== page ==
S$6.2m research grant awarded to develop Singapore's solar forecasting capabilities

S$6.2m research grant awarded to develop Singapore's solar forecasting capabilities

A S$6.2 million research grant from the Energy Market Authority (EMA) has been awarded to help develop Singapore's capability to accurately forecast solar energy output, Senior Minister of State for Trade and Industry Sim Ann announced on Monday (Oct 23). The grant was awarded to a consortium led by the National University of Singapore (NUS) during the Singapore International Energy Week 2017.

SINGAPORE: A S$6.2 million research grant from the Energy Market Authority (EMA) has been awarded to help develop Singapore's capability to accurately forecast solar energy output, Senior Minister of State for Trade and Industry Sim Ann announced on Monday (Oct 23).

The grant was awarded to a consortium led by the National University of Singapore (NUS) during the Singapore International Energy Week 2017.

The consortium will look into improving the accuracy of solar photovoltaic output forecasts and grid management using techniques in weather prediction, remote sensing, machine learning and grid modelling, said the EMA in a press release.

Photovoltaic cells aim to convert energy from the sun directly into electricity.

Currently, forecasting solar power output in Singapore is challenging due to the "complexities of our local weather systems", especially over the long term, EMA said.

Solar photovoltaic power output fluctuates depending on environmental and weather conditions such as cloud cover and humidity.

For example, extensive cloud cover on rainy days can cause significant drops in solar power output, said EMA.

"If not properly accounted for, this may lead to imbalances between electricity demand and supply, especially when solar energy becomes a larger part of the fuel mix," it added.

The consortium's work will make use of the growing pool of solar irradiance data generated as more sensors are installed on the rooftops of buildings as well as weather data from the dense network of sensors installed by the Meteorological Service Singapore (MSS) islandwide, said EMA.

Singapore has been working to facilitate a greater adoption of solar photovoltaic power, said Ms Sim, with efforts contributing to a "sharp growth" in solar power adoption from 0.4MWp in 2008 to around 140MWp in the third quarter of 2017.

EMA's chief executive Ng Wai Choong said solar energy is the "most viable renewable energy source for Singapore" when it comes to electricity generation.

"The ability to forecast solar photovoltaic power output accurately will help our power system operator better manage the impact of solar intermittency as we integrate more solar energy into the grid," he said.

MSS, in partnership with EMA, will work with the consortium on the four-year project.

The consortium is made up of NUS, the Solar Energy Research Institute of Singapore at NUS, the Centre for Remote Imaging, Sensing and Processing at NUS, A*STAR’s Experimental Power Grid Centre and the Singapore-MIT Alliance for Research and Technology’s Centre for Environmental Sensing and Modelling.

REMOTE METERING, NEW MICRO-GRID IN THE PIPELINE

EMA is also partnering with SP Group to award two Singapore-led consortiums S$17.8 million in grants to build Singapore's first utility scale Energy Storage System, Ms Sim announced.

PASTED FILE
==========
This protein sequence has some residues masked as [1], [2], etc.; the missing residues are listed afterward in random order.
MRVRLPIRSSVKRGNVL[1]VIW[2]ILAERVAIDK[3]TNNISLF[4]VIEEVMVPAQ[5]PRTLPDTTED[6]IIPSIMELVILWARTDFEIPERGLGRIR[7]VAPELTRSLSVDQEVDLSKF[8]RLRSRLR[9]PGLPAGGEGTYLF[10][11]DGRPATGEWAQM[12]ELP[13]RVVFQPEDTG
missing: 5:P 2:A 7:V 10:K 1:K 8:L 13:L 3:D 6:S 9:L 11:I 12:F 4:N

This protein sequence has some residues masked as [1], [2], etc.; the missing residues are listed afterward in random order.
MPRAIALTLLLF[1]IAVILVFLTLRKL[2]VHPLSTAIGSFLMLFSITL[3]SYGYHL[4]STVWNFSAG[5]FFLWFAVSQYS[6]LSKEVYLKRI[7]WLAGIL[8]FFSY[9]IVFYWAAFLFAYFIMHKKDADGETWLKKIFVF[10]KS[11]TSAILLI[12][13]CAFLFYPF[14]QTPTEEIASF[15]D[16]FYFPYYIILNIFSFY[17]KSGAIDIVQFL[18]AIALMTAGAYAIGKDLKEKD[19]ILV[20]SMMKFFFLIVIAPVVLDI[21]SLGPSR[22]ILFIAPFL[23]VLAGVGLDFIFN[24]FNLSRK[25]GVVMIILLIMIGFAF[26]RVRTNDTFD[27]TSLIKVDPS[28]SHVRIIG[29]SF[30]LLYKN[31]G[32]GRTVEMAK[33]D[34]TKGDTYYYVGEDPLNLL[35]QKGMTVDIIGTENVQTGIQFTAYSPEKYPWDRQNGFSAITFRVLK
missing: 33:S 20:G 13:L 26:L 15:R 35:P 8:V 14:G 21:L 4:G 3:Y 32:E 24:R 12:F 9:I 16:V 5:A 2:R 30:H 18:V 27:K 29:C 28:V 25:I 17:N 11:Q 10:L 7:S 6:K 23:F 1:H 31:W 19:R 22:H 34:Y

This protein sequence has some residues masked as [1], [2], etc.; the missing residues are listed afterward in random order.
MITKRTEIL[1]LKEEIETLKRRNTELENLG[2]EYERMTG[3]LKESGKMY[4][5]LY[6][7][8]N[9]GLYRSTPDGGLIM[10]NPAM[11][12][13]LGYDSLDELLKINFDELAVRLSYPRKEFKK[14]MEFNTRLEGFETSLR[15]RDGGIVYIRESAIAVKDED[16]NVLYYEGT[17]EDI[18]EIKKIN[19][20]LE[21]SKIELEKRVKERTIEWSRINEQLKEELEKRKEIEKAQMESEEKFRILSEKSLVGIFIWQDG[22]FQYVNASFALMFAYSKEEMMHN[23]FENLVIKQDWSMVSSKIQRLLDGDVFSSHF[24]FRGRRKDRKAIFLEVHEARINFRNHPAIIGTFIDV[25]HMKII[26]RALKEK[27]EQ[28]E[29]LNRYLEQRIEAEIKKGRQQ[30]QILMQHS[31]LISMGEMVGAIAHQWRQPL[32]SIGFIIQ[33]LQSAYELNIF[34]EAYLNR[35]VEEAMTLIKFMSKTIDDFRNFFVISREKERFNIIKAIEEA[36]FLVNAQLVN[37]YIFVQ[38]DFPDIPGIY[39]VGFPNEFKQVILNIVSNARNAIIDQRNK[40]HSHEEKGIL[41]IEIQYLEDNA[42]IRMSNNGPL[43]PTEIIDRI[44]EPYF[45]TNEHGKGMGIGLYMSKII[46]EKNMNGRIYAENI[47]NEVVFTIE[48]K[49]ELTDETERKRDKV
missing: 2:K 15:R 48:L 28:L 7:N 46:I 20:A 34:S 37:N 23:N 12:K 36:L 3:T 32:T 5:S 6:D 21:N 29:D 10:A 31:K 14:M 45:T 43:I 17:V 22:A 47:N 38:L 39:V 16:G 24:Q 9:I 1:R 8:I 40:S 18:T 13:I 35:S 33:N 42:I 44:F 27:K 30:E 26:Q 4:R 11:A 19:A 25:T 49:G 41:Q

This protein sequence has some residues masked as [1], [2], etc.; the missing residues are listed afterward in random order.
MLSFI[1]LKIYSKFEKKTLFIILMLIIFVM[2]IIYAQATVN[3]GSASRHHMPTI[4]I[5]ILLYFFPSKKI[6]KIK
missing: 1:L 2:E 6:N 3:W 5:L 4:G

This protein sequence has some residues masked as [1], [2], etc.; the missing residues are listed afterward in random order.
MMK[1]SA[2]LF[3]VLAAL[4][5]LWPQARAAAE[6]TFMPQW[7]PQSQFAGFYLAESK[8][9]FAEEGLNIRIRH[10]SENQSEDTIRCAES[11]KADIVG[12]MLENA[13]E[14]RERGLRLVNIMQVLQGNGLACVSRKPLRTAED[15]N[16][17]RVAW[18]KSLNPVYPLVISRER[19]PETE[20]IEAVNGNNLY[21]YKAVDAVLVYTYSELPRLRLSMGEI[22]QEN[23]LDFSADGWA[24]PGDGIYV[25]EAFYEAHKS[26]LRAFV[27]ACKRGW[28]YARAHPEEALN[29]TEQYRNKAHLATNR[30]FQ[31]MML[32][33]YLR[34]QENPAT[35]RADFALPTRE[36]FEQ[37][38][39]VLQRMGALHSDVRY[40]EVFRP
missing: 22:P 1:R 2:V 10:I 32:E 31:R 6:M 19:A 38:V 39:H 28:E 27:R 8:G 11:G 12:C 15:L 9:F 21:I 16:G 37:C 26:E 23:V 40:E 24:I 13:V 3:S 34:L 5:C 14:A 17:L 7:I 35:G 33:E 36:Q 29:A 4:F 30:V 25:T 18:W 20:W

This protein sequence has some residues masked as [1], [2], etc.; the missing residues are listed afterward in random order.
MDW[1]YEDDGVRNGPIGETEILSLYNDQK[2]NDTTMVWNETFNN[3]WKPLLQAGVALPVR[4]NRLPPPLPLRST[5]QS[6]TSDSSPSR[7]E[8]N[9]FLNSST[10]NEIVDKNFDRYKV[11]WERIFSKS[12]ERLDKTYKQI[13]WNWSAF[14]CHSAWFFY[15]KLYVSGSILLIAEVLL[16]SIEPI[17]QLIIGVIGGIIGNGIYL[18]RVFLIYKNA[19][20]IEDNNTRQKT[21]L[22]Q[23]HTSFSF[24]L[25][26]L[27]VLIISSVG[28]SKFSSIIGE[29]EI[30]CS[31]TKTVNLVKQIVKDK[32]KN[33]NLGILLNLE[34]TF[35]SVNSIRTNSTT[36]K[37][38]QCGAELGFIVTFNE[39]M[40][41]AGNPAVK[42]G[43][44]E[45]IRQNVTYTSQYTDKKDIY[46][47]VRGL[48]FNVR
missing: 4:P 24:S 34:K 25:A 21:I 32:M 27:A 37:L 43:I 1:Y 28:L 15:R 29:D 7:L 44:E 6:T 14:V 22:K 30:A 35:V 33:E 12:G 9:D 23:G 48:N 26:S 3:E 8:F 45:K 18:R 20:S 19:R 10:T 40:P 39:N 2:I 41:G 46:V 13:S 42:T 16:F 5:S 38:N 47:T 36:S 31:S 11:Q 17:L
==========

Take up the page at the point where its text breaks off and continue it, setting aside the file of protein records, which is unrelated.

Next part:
This test bed will be built by CW Group and Red Dot Power, and is expected to be operational for three years at two substations and have an aggregated capacity equivalent to powering more than 330 four-room HDB flats for a day.

The Government is also working towards enabling "remote metering" for utilities, said Ms Sim.

Four companies - Diehl Metering GbmH, Mirai Electronics, TCSM Technology and ZH Technologies International - have been selected to develop and test-bed technical solutions to remotely read smart meters over the next six months.

SP Group and the Singapore Institute of Technology also signed a Memorandum of Understanding on Monday to build Singapore's first "experimental urban micro-grid", announced Ms Sim.

To be housed at the Singapore Institute of Technology's new campus in Punggol - expected to be completed around 2023 - the grid will integrate gas, electricity and thermal energy into a single energy network.

The micro-grid can be connected and disconnected from the grid as required and will allow new technologies to be tested in a controlled environment, added Ms Sim.  

ENERGY EFFICIENCY, RESEARCH AND DEVELOPMENT KEY: TEO CHEE HEAN

Against a backdrop of transitions in the energy landscape, Singapore must also step up its efforts to improve energy efficiency, harness renewable energy in more innovative and efficient ways and invest in research and development, Acting Prime Minister Teo Chee Hean said while delivering the Singapore Energy Lecture on Monday.

He gave examples of various Government initiatives to improve the economic competitiveness, security and environmental sustainability of Singapore's energy supply. 

One key announcement is the setting up of the National Energy Transformation Office (NETO) within the Energy Market Authority, said Mr Teo.

The office will adopt a "whole-of-Government perspective" in planning and coordinating research and development as well as enabling energy solution policies.

Pointing out that the public sector alone would need 250 more power engineers, Mr Teo said that EMA would also lead the development of manpower needs and capabilities for the industry. 

Source: CNA/nc

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